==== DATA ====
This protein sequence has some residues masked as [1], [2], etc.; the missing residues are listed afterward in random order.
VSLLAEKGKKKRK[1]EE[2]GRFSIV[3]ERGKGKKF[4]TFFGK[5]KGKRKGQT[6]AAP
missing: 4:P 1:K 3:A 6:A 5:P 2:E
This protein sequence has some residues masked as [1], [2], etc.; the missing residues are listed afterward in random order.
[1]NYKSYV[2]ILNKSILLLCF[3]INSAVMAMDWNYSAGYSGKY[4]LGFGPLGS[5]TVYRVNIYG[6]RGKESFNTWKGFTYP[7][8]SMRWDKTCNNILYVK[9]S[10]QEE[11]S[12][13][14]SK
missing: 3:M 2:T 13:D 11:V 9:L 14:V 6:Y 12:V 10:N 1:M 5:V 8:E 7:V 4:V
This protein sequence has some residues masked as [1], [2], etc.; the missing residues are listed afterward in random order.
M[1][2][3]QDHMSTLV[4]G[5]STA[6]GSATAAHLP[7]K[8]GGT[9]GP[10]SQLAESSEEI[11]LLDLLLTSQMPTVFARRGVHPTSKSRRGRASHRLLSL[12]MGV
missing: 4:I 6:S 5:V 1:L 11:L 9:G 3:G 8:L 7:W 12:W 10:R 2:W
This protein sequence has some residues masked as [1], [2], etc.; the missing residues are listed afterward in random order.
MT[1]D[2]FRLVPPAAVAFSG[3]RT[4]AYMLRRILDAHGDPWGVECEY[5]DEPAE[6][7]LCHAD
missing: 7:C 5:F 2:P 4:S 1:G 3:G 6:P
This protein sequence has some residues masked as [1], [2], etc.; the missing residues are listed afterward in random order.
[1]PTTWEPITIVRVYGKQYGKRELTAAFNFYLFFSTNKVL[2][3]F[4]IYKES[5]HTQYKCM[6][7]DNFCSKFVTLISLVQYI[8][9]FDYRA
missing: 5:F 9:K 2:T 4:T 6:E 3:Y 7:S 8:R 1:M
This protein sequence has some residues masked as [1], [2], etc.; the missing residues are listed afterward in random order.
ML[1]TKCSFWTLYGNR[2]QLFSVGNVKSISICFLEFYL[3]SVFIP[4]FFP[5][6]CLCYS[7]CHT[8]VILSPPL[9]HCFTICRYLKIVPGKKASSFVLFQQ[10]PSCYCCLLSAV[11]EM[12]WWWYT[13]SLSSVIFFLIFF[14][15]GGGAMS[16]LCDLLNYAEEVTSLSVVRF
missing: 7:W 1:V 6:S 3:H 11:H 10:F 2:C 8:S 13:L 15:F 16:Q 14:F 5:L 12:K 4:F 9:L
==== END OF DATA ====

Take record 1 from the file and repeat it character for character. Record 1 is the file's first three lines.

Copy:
This protein sequence has some residues masked as [1], [2], etc.; the missing residues are listed afterward in random order.
VSLLAEKGKKKRK[1]EE[2]GRFSIV[3]ERGKGKKF[4]TFFGK[5]KGKRKGQT[6]AAP
missing: 4:P 1:K 3:A 6:A 5:P 2:E